A moratorium on marijuana retail sales facilities was reaffirmed Monday by the Vancouver City Council.
By law, the moratorium, initially passed Sept. 23 as an emergency measure, had to have a public hearing within 60 days.
Two people testified Monday, both in favor of a shorter moratorium so people wanting to open stores wouldn’t be left waiting so long for a city permit.
While Councilors Jeanne Harris and Jack Burkman spoke up in favor of a shorter ban, they were in the minority.
The moratorium, set to end June 30, was reaffirmed with a 6-1 vote.
Harris voted against it.
City Attorney Ted Gathe reassured the council that if the details are worked out with regard to zoning, the moratorium can be lifted early.
As of now, potential marijuana retailers will have to wait until June 30 to apply for a city permit to sell it pursuant to Initiative 502, which legalized possession of up to 1 ounce of marijuana for adults ages 21 and older.
The Washington State Liquor Control Board has capped the maximum number of pot shops statewide at 334 and said Clark County could be home to up to 15 marijuana retailers by the time the state starts doling out licenses. The state started accepting applications to grow, process and sell marijuana on Monday.
Six of those stores can be within Vancouver city limits. The moratorium gives the city more time to set zoning restrictions.
Elsewhere in county
The liquor control board, which considered population when allocating stores, approved another half-dozen shops for unincorporated Clark County, and one store apiece for Camas, Washougal and Battle Ground. County commissioners have enacted a moratorium, too.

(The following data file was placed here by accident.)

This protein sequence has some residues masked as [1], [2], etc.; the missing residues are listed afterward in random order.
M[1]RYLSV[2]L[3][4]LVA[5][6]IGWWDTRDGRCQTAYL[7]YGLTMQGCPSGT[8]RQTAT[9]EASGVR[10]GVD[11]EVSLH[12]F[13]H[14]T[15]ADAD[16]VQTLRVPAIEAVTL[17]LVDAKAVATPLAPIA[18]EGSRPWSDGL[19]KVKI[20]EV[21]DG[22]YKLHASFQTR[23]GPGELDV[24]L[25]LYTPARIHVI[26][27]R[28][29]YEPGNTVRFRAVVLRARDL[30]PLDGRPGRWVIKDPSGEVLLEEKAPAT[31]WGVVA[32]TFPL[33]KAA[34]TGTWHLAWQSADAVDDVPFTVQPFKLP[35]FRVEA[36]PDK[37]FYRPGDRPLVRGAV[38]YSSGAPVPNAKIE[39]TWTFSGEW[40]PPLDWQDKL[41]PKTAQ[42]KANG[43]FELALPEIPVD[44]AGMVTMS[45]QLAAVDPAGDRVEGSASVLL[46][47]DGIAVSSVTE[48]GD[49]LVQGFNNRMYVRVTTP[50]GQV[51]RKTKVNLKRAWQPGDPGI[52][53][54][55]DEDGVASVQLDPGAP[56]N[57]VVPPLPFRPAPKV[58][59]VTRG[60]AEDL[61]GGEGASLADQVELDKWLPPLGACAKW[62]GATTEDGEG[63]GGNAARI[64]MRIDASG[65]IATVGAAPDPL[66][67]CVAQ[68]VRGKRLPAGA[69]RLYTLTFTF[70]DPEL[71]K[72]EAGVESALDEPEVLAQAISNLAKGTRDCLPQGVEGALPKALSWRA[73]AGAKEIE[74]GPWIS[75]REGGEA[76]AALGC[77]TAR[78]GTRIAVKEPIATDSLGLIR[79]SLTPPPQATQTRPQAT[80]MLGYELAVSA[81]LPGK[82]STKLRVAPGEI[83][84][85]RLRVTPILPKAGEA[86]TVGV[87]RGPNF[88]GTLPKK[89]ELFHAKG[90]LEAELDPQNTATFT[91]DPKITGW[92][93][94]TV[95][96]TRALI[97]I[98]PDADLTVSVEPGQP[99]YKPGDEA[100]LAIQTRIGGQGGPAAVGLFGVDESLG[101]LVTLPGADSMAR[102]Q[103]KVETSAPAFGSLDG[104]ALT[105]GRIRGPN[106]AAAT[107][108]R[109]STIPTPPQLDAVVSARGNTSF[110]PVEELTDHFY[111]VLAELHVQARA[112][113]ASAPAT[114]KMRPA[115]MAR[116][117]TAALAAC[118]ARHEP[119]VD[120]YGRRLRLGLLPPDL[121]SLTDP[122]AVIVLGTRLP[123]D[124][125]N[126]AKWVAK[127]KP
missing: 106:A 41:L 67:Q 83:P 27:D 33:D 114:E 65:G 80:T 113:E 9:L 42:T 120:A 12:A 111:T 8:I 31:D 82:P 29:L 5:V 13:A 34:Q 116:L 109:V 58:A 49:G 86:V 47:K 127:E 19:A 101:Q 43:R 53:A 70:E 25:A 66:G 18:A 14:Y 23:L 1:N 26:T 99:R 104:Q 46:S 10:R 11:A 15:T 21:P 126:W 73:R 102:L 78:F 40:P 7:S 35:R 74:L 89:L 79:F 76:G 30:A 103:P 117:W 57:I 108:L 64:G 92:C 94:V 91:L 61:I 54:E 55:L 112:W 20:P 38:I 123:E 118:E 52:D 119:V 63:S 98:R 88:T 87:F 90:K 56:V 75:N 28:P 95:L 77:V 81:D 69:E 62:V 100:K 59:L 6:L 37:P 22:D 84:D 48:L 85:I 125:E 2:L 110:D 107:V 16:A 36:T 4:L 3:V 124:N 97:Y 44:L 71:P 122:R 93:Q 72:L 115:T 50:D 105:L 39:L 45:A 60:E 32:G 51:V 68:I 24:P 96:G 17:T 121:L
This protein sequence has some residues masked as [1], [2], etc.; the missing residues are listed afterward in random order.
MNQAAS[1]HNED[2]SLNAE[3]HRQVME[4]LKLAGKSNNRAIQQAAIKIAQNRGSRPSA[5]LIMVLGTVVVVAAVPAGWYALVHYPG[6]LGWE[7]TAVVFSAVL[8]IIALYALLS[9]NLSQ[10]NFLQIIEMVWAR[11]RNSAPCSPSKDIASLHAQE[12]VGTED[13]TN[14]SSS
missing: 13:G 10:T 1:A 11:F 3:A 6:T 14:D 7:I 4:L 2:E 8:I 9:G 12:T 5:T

The city has had an open house on Initiative 502 and established an informational Web page, which can be found under “issues/hot topics,” on www.cityofvancouver.us.
The city has received approximately 50 emails and telephone inquiries about I-502, according to a staff report from City Manager Eric Holmes that was distributed to the council on Monday.
Also under the city’s interim standards, people who receive state licenses to grow and process marijuana will be able to do so in light and heavy industrial districts. Those are the same zones where the council voted last year to limit medical marijuana collective gardens.
Recreational use of marijuana remains illegal under federal law, but in August, the U.S. Department of Justice said it would not sue Washington, Colorado or other states that wish to legalize marijuana so long as it’s sufficiently regulated.